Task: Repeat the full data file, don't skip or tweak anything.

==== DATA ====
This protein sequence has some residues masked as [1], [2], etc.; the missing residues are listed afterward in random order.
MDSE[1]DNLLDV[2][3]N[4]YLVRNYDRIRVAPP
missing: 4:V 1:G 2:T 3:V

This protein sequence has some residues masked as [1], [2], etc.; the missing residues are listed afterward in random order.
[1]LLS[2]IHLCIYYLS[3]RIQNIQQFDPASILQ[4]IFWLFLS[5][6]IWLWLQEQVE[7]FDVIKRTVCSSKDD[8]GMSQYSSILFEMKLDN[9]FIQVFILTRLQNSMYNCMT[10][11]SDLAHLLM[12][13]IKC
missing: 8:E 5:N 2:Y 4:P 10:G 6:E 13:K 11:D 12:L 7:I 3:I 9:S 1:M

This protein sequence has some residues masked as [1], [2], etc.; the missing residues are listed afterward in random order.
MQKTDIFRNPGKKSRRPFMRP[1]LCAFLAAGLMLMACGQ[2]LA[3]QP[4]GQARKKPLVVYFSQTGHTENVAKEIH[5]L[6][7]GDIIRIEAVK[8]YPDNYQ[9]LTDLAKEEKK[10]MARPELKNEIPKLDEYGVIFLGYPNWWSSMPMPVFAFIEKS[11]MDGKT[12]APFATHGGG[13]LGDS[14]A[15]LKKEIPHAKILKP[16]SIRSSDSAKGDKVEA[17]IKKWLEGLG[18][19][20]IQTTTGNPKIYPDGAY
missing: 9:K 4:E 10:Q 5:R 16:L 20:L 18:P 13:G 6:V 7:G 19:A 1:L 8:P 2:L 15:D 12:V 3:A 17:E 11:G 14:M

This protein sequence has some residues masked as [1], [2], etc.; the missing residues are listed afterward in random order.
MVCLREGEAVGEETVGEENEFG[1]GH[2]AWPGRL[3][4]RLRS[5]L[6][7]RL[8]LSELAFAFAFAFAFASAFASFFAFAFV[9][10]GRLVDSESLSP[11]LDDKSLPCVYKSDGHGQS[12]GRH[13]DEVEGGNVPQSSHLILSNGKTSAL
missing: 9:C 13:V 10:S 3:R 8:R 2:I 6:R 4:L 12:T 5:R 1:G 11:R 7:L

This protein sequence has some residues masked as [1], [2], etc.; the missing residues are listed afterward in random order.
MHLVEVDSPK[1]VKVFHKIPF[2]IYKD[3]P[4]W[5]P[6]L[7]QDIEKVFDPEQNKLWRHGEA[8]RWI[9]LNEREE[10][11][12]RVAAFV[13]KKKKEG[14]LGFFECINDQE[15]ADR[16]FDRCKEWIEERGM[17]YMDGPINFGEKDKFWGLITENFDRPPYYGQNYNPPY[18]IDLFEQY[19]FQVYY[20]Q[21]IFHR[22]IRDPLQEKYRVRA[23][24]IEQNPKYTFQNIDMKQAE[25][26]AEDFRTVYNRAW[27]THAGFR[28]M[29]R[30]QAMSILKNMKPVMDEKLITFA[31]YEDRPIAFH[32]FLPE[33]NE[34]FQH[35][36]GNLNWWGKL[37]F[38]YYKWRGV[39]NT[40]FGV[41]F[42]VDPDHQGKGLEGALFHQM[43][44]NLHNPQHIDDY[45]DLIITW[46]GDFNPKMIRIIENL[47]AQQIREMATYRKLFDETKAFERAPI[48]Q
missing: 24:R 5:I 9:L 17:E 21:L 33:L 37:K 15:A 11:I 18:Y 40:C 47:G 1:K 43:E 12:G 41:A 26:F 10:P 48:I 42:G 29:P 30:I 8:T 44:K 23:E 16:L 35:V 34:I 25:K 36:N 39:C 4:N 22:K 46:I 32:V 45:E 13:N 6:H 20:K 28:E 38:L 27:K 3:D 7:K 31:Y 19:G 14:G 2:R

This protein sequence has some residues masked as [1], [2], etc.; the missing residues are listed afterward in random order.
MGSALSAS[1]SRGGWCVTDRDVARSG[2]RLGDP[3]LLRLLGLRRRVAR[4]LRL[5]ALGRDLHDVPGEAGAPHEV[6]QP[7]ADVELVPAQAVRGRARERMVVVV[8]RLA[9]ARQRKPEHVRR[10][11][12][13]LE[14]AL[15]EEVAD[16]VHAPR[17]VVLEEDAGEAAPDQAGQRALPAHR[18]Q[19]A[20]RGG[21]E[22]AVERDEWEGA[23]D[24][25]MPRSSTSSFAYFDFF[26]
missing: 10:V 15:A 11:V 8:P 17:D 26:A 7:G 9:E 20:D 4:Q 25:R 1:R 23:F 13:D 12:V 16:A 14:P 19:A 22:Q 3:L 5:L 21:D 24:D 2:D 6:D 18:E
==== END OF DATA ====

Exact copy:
This protein sequence has some residues masked as [1], [2], etc.; the missing residues are listed afterward in random order.
MDSE[1]DNLLDV[2][3]N[4]YLVRNYDRIRVAPP
missing: 4:V 1:G 2:T 3:V

This protein sequence has some residues masked as [1], [2], etc.; the missing residues are listed afterward in random order.
[1]LLS[2]IHLCIYYLS[3]RIQNIQQFDPASILQ[4]IFWLFLS[5][6]IWLWLQEQVE[7]FDVIKRTVCSSKDD[8]GMSQYSSILFEMKLDN[9]FIQVFILTRLQNSMYNCMT[10][11]SDLAHLLM[12][13]IKC
missing: 8:E 5:N 2:Y 4:P 10:G 6:E 13:K 11:D 12:L 7:I 3:I 9:S 1:M

This protein sequence has some residues masked as [1], [2], etc.; the missing residues are listed afterward in random order.
MQKTDIFRNPGKKSRRPFMRP[1]LCAFLAAGLMLMACGQ[2]LA[3]QP[4]GQARKKPLVVYFSQTGHTENVAKEIH[5]L[6][7]GDIIRIEAVK[8]YPDNYQ[9]LTDLAKEEKK[10]MARPELKNEIPKLDEYGVIFLGYPNWWSSMPMPVFAFIEKS[11]MDGKT[12]APFATHGGG[13]LGDS[14]A[15]LKKEIPHAKILKP[16]SIRSSDSAKGDKVEA[17]IKKWLEGLG[18][19][20]IQTTTGNPKIYPDGAY
missing: 9:K 4:E 10:Q 5:R 16:L 20:L 18:P 13:G 6:V 7:G 19:A 1:L 8:P 2:L 15:D 12:V 3:A 17:E 11:G 14:M

This protein sequence has some residues masked as [1], [2], etc.; the missing residues are listed afterward in random order.
MVCLREGEAVGEETVGEENEFG[1]GH[2]AWPGRL[3][4]RLRS[5]L[6][7]RL[8]LSELAFAFAFAFAFASAFASFFAFAFV[9][10]GRLVDSESLSP[11]LDDKSLPCVYKSDGHGQS[12]GRH[13]DEVEGGNVPQSSHLILSNGKTSAL
missing: 9:C 13:V 10:S 3:R 8:R 2:I 6:R 4:L 12:T 5:R 1:G 11:R 7:L

This protein sequence has some residues masked as [1], [2], etc.; the missing residues are listed afterward in random order.
MHLVEVDSPK[1]VKVFHKIPF[2]IYKD[3]P[4]W[5]P[6]L[7]QDIEKVFDPEQNKLWRHGEA[8]RWI[9]LNEREE[10][11][12]RVAAFV[13]KKKKEG[14]LGFFECINDQE[15]ADR[16]FDRCKEWIEERGM[17]YMDGPINFGEKDKFWGLITENFDRPPYYGQNYNPPY[18]IDLFEQY[19]FQVYY[20]Q[21]IFHR[22]IRDPLQEKYRVRA[23][24]IEQNPKYTFQNIDMKQAE[25][26]AEDFRTVYNRAW[27]THAGFR[28]M[29]R[30]QAMSILKNMKPVMDEKLITFA[31]YEDRPIAFH[32]FLPE[33]NE[34]FQH[35][36]GNLNWWGKL[37]F[38]YYKWRGV[39]NT[40]FGV[41]F[42]VDPDHQGKGLEGALFHQM[43][44]NLHNPQHIDDY[45]DLIITW[46]GDFNPKMIRIIENL[47]AQQIREMATYRKLFDETKAFERAPI[48]Q
missing: 24:R 5:I 9:L 17:E 21:L 33:L 37:K 15:A 11:I 18:Y 40:C 47:G 1:K 43:E 12:G 41:A 26:F 10:P 48:I 42:G 29:P 30:I 8:T 44:K 23:E 16:L 35:V 34:I 25:K 36:N 39:C 4:N 22:K 46:I 32:V 45:E 13:N 6:H 20:K 28:E 38:L 27:K 3:D 7:K 31:Y 19:G 14:G 2:R

This protein sequence has some residues masked as [1], [2], etc.; the missing residues are listed afterward in random order.
MGSALSAS[1]SRGGWCVTDRDVARSG[2]RLGDP[3]LLRLLGLRRRVAR[4]LRL[5]ALGRDLHDVPGEAGAPHEV[6]QP[7]ADVELVPAQAVRGRARERMVVVV[8]RLA[9]ARQRKPEHVRR[10][11][12][13]LE[14]AL[15]EEVAD[16]VHAPR[17]VVLEEDAGEAAPDQAGQRALPAHR[18]Q[19]A[20]RGG[21]E[22]AVERDEWEGA[23]D[24][25]MPRSSTSSFAYFDFF[26]
missing: 10:V 15:A 11:V 8:P 17:D 26:A 7:G 9:E 20:D 4:Q 25:R 1:R 23:F 13:D 12:V 16:A 14:P 19:A 22:Q 3:L 5:L 21:D 24:D 2:D 6:D 18:E